Journal for Research in Mathematics Education

  • Vol. 46, No. 4, July 2015

    Anna F. DeJarnette, University of Cincinnati; Gloriana González, University of Illinois at Urbana-Champaign
    Given the prominence of group work in mathematics education policy and curricular materials, it is important to understand how students make sense of mathematics during group work. We applied techniques from Systemic Functional Linguistics to examine how students positioned themselves during group work on a novel task in Algebra II classes. We examined the patterns of positioning that students demonstrated during group work and how students’ positioning moves related to the ways they established the resources, operations, and product of a task. Students who frequently repositioned themselves created opportunities for mathematical reasoning by attending to the resources and operations necessary for completing the task. The findings of this study suggest how students’ positioning and mathematical reasoning are intertwined and jointly support collaborative learning through work on novel tasks.
    Marta Kobiela, McGill University; Richard Lehrer, Vanderbilt University
    We examined the codevelopment of mathematical concepts and the mathematical practice of defining within a sixth-grade class investigating space and geometry. Drawing upon existing literature, we present a framework for describing forms of participation in defining, what we term aspects of definitional practice. Analysis of classroom interactions during 16 episodes spanning earlier and later phases of instruction illustrate how student participation in aspects of definitional practice influenced their emerging conceptions of the geometry of shape and form and how emerging conceptions of shape and form provided opportunities to develop and elaborate aspects of definitional practice. Several forms of teacher discourse appeared to support students’ participation and students’ increasing agency over time. These included: (a) requesting that members of the class participate in various aspects of practice, (b) asking questions that serve to expand the mathematical system, (c) modeling participation in aspects of practice, (d) proposing examples that create contest (i.e., monsters), and (e) explicitly stating expectations of and purposes for participating in the practice.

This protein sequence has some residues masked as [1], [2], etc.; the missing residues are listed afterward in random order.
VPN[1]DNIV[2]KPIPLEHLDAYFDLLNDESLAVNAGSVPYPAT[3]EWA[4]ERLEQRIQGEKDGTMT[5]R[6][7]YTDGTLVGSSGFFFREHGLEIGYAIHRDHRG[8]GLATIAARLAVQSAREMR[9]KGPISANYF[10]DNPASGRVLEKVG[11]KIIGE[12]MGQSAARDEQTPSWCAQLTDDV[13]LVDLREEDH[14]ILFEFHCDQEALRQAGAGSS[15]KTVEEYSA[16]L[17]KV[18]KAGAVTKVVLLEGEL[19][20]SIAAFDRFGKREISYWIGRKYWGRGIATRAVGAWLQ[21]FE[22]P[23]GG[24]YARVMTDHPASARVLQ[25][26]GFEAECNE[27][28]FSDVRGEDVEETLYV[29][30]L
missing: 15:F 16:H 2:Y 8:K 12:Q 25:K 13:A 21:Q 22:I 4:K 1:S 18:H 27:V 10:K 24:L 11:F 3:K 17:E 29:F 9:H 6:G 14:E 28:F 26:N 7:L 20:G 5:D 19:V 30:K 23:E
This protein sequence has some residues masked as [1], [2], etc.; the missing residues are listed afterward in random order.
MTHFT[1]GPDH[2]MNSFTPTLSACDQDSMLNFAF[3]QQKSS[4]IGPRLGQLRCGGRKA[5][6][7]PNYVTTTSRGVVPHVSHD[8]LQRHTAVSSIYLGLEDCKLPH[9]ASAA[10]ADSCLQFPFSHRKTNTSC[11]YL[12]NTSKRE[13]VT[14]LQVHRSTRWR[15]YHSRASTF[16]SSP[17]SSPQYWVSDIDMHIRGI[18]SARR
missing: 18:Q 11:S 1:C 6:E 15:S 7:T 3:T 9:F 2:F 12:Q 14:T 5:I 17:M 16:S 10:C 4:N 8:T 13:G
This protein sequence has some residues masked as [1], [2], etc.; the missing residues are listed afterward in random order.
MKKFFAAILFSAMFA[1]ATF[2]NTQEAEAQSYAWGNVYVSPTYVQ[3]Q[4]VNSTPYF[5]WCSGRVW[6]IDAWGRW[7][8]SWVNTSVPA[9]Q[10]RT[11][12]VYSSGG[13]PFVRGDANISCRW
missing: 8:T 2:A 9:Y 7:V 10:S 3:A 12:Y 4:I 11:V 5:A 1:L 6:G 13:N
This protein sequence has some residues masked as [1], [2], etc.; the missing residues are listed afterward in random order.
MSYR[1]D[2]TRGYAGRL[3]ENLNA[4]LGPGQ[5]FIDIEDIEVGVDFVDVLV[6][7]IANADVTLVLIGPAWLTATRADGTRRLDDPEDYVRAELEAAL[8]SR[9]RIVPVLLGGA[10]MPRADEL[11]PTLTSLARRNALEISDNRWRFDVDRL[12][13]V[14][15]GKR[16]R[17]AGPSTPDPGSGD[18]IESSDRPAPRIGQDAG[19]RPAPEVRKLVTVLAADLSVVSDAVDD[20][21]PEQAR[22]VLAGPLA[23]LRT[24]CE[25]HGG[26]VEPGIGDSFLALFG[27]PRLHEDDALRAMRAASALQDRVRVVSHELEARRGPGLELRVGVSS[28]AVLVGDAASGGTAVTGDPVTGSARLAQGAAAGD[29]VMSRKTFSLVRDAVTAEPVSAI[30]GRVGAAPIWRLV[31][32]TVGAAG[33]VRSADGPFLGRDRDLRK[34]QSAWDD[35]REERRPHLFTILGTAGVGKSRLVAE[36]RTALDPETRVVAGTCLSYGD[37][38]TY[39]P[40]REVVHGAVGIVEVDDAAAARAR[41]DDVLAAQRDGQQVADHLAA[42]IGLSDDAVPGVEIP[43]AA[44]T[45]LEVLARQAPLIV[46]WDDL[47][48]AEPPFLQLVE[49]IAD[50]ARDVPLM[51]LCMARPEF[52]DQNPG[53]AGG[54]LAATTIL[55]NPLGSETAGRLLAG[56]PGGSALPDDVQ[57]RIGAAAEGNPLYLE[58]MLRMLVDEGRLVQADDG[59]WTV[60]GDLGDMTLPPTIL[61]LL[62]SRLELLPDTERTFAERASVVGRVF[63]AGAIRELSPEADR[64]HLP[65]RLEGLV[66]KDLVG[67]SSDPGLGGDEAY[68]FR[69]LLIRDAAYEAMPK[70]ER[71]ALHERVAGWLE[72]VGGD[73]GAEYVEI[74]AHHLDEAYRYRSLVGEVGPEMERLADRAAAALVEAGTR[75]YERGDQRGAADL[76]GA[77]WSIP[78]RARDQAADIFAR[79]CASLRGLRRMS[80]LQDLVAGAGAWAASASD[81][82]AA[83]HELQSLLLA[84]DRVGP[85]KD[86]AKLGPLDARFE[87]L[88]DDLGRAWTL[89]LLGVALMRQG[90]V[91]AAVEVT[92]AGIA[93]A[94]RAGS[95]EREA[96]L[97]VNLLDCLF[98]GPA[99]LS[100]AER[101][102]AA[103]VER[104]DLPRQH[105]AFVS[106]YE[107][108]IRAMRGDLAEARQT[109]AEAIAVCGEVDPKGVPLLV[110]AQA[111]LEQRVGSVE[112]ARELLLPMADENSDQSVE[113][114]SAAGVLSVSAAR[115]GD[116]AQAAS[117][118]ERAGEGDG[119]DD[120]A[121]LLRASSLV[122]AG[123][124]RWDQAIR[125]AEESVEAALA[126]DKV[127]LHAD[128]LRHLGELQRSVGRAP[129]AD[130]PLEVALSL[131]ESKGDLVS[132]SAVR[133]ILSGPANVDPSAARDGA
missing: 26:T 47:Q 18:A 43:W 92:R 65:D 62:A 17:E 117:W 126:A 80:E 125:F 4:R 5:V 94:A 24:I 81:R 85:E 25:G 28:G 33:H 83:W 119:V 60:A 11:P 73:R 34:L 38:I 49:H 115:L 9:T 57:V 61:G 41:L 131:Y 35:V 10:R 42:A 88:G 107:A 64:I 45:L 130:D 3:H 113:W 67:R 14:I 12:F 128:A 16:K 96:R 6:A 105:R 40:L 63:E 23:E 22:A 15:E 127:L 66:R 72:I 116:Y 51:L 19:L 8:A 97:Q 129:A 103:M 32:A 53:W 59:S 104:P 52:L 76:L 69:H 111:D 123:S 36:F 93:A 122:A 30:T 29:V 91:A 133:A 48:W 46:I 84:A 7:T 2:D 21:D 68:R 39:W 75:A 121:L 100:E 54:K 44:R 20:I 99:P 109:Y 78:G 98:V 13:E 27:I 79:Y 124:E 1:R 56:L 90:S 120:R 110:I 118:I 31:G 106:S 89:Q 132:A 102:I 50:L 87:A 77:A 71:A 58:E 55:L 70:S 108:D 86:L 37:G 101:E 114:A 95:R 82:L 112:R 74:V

Vanessa Sena Tomaz and Maria Manuela David, Universidade Federal de Minas Gerais
    Our aim is to discuss how school mathematical activity is modified when students’ everyday situations are brought into the classroom. One illustrative sequence—7th grade classes solving problems that required proportional reasoning—is characterized as a system of interconnected activities within the theoretical perspective of activity theory. We discuss the tensions and contradictions that evolve when a generic school procedure emphasized by the teacher meets the specific procedures applicable to everyday situations proposed by the students. We evaluate the modifications that we perceived in the power relationships and other components of the school activity and the expansion of the meaning of those procedures as positive outcomes of how everyday situations were dealt with in school mathematics.
    Reviewed by Keith R. Leatham, Kate R. Johnson, and Steven R. Jones, Brigham Young University
    MasterClass in Mathematics Education: International Perspectives on Teaching and Learning. Paul Andrews & Tim Rowland (Eds.). (2014). London, United Kingdom: Bloomsbury Academic, 240 pp. ISBN 978-1-4411-7235-8 (hb) $140.00, ISBN 978-1-4411-7975-3 (pb) $42.95, ISBN 978-1-4411-7608-0 (e-book) $36.99.
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